The Light Between Oceans review by f-rabit – I don’t read books, I watch movies
I don’t read books, I watch movies. The only books I read are Comics. Also I don’t appreciate people that exhibits vulgar display of power like the ones that posts: “Uh! I prefere the book…oh! the book is much better…OH! you should read the book…Oh! i can read…and yes, I read books, I’m smart…I’m sofisticated”. Saying that, I think this movie is great. Loved it. Fassbender is one of the best actors alive. Love all his work. The pace is alright, the cinematography not bad, the story is good. But the drama, the interpretations, the dilemmas, the moral issues, are much more intense than any other movie I saw during the last decade. I think that it’s impossible not feel very strong emotions when watching the movie. Actually I think it’s impossible not to cry. I only wish that the soundtrack would be more envolving and intense. I mean it’s not bad, but there’s no “Vangelis” or “Zimmer” material here. And this movie deserves an epic song. It’s very very strong. It’s very very intense. One of the best dramas I ever saw. And like I said if you don’t cry, I find it weird.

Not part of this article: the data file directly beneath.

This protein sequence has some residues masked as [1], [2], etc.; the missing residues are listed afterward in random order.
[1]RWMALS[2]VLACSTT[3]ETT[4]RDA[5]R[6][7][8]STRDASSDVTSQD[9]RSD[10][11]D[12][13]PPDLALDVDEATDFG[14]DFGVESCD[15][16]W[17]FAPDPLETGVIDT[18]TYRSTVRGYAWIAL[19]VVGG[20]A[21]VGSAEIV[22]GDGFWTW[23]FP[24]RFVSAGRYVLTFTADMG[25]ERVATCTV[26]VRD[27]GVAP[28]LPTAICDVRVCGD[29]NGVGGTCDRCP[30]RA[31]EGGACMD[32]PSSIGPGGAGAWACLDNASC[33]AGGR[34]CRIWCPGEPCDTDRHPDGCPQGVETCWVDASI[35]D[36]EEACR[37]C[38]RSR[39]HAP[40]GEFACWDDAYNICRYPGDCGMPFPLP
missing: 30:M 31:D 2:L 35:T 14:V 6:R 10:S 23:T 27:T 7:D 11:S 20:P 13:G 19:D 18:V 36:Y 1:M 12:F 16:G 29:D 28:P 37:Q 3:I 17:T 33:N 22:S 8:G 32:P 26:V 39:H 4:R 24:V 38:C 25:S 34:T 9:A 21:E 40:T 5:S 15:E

The Light Between Oceans review by Clayton Davis – “The Light Between Oceans” has class but falters the message of love
A film full of class, and one of the most aesthetically beautiful films to grace the screens this year, Derek Cianfrance’s “The Light Between Oceans” manages some tender and enchanting moments. With that said, it stumbles and falters in certain executions of character motivation and generic story structure. Cianfrance has performed remarkably well in his other two efforts (“Blue Valentine” and “The Place Beyond the Pines”) however, this is probably his weakest overall outing yet.